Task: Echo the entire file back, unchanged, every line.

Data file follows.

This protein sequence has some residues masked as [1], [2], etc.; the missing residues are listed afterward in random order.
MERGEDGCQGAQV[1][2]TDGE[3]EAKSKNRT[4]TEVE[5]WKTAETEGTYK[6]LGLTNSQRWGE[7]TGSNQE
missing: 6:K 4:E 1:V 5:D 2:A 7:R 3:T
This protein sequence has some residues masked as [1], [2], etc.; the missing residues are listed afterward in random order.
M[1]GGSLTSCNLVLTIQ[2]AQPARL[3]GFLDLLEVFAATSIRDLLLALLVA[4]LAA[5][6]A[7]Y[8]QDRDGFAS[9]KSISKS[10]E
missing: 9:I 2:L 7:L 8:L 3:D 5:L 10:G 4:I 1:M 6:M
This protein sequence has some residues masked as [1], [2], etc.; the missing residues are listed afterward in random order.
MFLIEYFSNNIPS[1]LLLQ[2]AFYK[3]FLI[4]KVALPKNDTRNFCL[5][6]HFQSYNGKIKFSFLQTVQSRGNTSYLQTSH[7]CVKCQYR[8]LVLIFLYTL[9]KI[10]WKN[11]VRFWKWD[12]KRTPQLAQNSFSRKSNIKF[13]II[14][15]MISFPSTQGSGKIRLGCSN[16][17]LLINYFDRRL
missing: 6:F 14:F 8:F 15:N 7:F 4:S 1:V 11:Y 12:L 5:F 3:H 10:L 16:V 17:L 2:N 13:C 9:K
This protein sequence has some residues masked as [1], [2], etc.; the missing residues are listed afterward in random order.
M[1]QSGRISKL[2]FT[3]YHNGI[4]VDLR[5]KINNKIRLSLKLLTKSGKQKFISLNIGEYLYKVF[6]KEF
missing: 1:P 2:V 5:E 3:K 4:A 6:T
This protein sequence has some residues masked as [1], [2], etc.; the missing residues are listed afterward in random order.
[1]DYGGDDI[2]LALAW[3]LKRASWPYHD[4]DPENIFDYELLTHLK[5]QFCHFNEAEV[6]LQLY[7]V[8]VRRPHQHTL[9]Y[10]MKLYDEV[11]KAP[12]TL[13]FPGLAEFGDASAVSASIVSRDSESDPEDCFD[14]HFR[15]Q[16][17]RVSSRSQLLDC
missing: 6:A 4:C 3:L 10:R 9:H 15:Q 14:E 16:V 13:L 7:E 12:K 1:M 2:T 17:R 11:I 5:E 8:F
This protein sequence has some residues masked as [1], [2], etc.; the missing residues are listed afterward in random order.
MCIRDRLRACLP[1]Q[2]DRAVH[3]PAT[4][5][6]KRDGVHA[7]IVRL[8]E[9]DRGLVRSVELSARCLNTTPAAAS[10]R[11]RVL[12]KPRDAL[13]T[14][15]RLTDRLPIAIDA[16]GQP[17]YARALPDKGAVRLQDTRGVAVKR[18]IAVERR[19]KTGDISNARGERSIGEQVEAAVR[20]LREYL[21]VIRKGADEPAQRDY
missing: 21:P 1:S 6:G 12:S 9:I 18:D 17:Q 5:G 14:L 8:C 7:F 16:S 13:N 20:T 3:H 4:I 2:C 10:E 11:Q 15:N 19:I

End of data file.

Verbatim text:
This protein sequence has some residues masked as [1], [2], etc.; the missing residues are listed afterward in random order.
MERGEDGCQGAQV[1][2]TDGE[3]EAKSKNRT[4]TEVE[5]WKTAETEGTYK[6]LGLTNSQRWGE[7]TGSNQE
missing: 6:K 4:E 1:V 5:D 2:A 7:R 3:T
This protein sequence has some residues masked as [1], [2], etc.; the missing residues are listed afterward in random order.
M[1]GGSLTSCNLVLTIQ[2]AQPARL[3]GFLDLLEVFAATSIRDLLLALLVA[4]LAA[5][6]A[7]Y[8]QDRDGFAS[9]KSISKS[10]E
missing: 9:I 2:L 7:L 8:L 3:D 5:L 10:G 4:I 1:M 6:M
This protein sequence has some residues masked as [1], [2], etc.; the missing residues are listed afterward in random order.
MFLIEYFSNNIPS[1]LLLQ[2]AFYK[3]FLI[4]KVALPKNDTRNFCL[5][6]HFQSYNGKIKFSFLQTVQSRGNTSYLQTSH[7]CVKCQYR[8]LVLIFLYTL[9]KI[10]WKN[11]VRFWKWD[12]KRTPQLAQNSFSRKSNIKF[13]II[14][15]MISFPSTQGSGKIRLGCSN[16][17]LLINYFDRRL
missing: 6:F 14:F 8:F 15:N 7:F 4:S 1:V 11:Y 12:L 5:F 3:H 10:L 16:V 17:L 2:N 13:C 9:K
This protein sequence has some residues masked as [1], [2], etc.; the missing residues are listed afterward in random order.
M[1]QSGRISKL[2]FT[3]YHNGI[4]VDLR[5]KINNKIRLSLKLLTKSGKQKFISLNIGEYLYKVF[6]KEF
missing: 1:P 2:V 5:E 3:K 4:A 6:T
This protein sequence has some residues masked as [1], [2], etc.; the missing residues are listed afterward in random order.
[1]DYGGDDI[2]LALAW[3]LKRASWPYHD[4]DPENIFDYELLTHLK[5]QFCHFNEAEV[6]LQLY[7]V[8]VRRPHQHTL[9]Y[10]MKLYDEV[11]KAP[12]TL[13]FPGLAEFGDASAVSASIVSRDSESDPEDCFD[14]HFR[15]Q[16][17]RVSSRSQLLDC
missing: 6:A 4:C 3:L 10:R 9:H 15:Q 14:E 16:V 13:L 7:E 12:K 1:M 2:T 17:R 11:I 5:E 8:F
This protein sequence has some residues masked as [1], [2], etc.; the missing residues are listed afterward in random order.
MCIRDRLRACLP[1]Q[2]DRAVH[3]PAT[4][5][6]KRDGVHA[7]IVRL[8]E[9]DRGLVRSVELSARCLNTTPAAAS[10]R[11]RVL[12]KPRDAL[13]T[14][15]RLTDRLPIAIDA[16]GQP[17]YARALPDKGAVRLQDTRGVAVKR[18]IAVERR[19]KTGDISNARGERSIGEQVEAAVR[20]LREYL[21]VIRKGADEPAQRDY
missing: 21:P 1:S 6:G 12:S 9:I 18:D 17:Q 5:G 14:L 8:C 7:F 16:S 13:N 20:T 3:H 4:I 2:C 10:E 11:Q 15:N 19:I